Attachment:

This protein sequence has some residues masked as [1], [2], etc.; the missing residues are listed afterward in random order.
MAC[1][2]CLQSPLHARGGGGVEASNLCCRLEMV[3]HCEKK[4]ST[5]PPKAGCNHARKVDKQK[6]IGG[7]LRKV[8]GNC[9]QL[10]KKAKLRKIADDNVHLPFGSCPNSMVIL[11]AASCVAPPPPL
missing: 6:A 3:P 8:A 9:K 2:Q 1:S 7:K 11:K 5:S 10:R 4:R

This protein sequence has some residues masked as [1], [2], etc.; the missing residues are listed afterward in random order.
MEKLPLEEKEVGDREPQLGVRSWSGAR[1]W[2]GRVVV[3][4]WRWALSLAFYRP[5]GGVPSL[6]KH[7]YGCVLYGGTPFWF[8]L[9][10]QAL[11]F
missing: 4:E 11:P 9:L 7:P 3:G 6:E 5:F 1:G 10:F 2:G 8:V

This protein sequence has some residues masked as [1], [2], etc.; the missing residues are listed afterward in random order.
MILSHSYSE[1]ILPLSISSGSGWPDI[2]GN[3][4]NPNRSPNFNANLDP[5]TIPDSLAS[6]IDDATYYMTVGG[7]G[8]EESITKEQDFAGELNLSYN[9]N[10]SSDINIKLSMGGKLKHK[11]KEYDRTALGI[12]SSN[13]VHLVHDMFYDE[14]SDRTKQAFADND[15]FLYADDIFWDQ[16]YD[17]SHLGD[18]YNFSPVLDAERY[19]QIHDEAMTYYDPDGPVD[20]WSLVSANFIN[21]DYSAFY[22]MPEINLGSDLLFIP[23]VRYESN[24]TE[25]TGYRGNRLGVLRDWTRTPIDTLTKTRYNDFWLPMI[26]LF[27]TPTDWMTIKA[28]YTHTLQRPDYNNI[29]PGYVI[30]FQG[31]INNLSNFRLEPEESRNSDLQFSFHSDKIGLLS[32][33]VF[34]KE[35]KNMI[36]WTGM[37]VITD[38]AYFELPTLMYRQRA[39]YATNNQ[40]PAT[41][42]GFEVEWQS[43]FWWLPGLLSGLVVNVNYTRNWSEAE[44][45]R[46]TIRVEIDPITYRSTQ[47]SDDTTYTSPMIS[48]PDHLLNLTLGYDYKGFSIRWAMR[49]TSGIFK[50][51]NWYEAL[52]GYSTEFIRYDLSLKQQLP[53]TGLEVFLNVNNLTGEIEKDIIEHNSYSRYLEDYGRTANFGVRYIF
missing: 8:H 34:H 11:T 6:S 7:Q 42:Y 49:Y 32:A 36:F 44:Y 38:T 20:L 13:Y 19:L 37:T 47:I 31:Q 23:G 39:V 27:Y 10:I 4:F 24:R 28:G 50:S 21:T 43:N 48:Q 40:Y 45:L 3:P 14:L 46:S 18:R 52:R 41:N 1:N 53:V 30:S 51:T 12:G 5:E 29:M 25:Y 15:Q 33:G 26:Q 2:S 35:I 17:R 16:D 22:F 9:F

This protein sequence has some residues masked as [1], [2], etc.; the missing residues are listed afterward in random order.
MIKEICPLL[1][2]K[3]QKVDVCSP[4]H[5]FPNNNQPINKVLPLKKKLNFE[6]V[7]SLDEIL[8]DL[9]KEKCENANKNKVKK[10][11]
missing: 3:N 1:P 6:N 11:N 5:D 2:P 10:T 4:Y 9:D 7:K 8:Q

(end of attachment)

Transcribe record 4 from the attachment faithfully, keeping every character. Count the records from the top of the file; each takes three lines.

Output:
This protein sequence has some residues masked as [1], [2], etc.; the missing residues are listed afterward in random order.
MIKEICPLL[1][2]K[3]QKVDVCSP[4]H[5]FPNNNQPINKVLPLKKKLNFE[6]V[7]SLDEIL[8]DL[9]KEKCENANKNKVKK[10][11]
missing: 3:N 1:P 6:N 11:N 5:D 2:P 10:T 4:Y 9:D 7:K 8:Q